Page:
CROSS REFERENCES TO RELATED APPLICATIONS
The present application claims priority to U.S. Provisional Patent Application No. 61/140763, filed on Dec. 24, 2008.
STATEMENT REGARDING FEDERALLY SPONSORED RESEARCH OR DEVELOPMENT
BACKGROUND OF THE INVENTION
1. Field of the Invention
The present invention relates to a golf club. More specifically, the present invention relates to a golf club assembly.
2. Description of the Related Art
The prior art discloses various methods to assembly golf clubs.
The joining of shafts to heads in golf club assembly typically utilizes adhesives and cure time. Press fits and crimping are sometimes used. Modern thin and strong materials used in steel shaft make deformation processes difficult. Carbon shafts are also adhesively bonded to shafts and cannot use crimping or press fits because the carbon configuration has relatively low shear and compression capabilities. A quick strong joining method is desired for rate assembly in golf club manufacture.
BRIEF SUMMARY OF THE INVENTION
The present invention overcomes these difficulties in steel shaft attachment and carbon shaft attachments.
The present invention enables quick, clean assembly of golf club shaft to golf club heads. This invention improves the joints contribution to the feel of the club when played in the game of golf.
One aspect of the present invention is a process for assembling a golf club. The process begins with placing a portion of a golf club head in an ultrasonic welding apparatus. The golf club head has a hosel. Next, a tip end of a shaft is positioned in the hosel. The shaft and the hosel are positioned within the ultrasonic welding apparatus. Next, the hosel and shaft are ultrasonically welded to assemble the golf club.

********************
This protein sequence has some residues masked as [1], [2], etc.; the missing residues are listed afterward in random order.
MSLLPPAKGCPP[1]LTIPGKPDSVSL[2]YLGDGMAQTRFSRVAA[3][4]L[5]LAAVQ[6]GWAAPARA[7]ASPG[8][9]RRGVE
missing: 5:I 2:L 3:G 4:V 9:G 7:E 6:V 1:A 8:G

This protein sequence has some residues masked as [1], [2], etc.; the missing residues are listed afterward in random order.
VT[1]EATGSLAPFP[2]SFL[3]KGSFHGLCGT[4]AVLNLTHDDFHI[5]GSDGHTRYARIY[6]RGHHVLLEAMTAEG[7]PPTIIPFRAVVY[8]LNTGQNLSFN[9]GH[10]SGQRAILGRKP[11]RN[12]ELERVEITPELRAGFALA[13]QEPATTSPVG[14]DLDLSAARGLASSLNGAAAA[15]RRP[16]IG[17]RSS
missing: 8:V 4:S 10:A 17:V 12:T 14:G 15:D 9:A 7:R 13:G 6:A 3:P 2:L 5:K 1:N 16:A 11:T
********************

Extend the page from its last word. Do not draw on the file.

Having briefly described the present invention, the above and further objects, features and advantages thereof will be recognized by those skilled in the pertinent art from the following detailed description of the invention when taken in conjunction with the accompanying drawings.
BRIEF DESCRIPTION OF THE SEVERAL VIEWS OF THE DRAWINGS
FIG. 1 is a perspective view of an ultrasonic machine with a golf club.
FIG. 2 is an isolated view of a shaft and golf club head joining area.
FIG. 3 is an enlarged view of an ultrasonic machine with a golf club.
FIG. 4 is a cross-sectional view along line A-A of FIG. 3.
DETAILED DESCRIPTION OF THE INVENTION
The present invention consists of an ultrasonic welding machine, modified to fit the golf club joining area. The machine vibrates the joint area and causes the faying metal surfaces to diffuse slightly into the co-joined opposing metal. The process is applicable for carbon to metal heads through the selection of the metal for application of the ultrasonic vibration motion, thus diffusing the metal into the carbon composite.
The golf club head is preferably an iron-type golf club head. Alternatively, the golf club head is a wood type golf club head or a putter-type golf club head. The golf club head is preferably composed of a stainless steel material. Alternatively, the golf club head is composed of a titanium alloy material, another iron-alloy material, or a multiple material composition.
The shaft is preferably composed of a graphite material. Alternatively, the shaft is composed of a stainless steel material, an aluminum alloy material, a titanium alloy material, or a multiple material composition.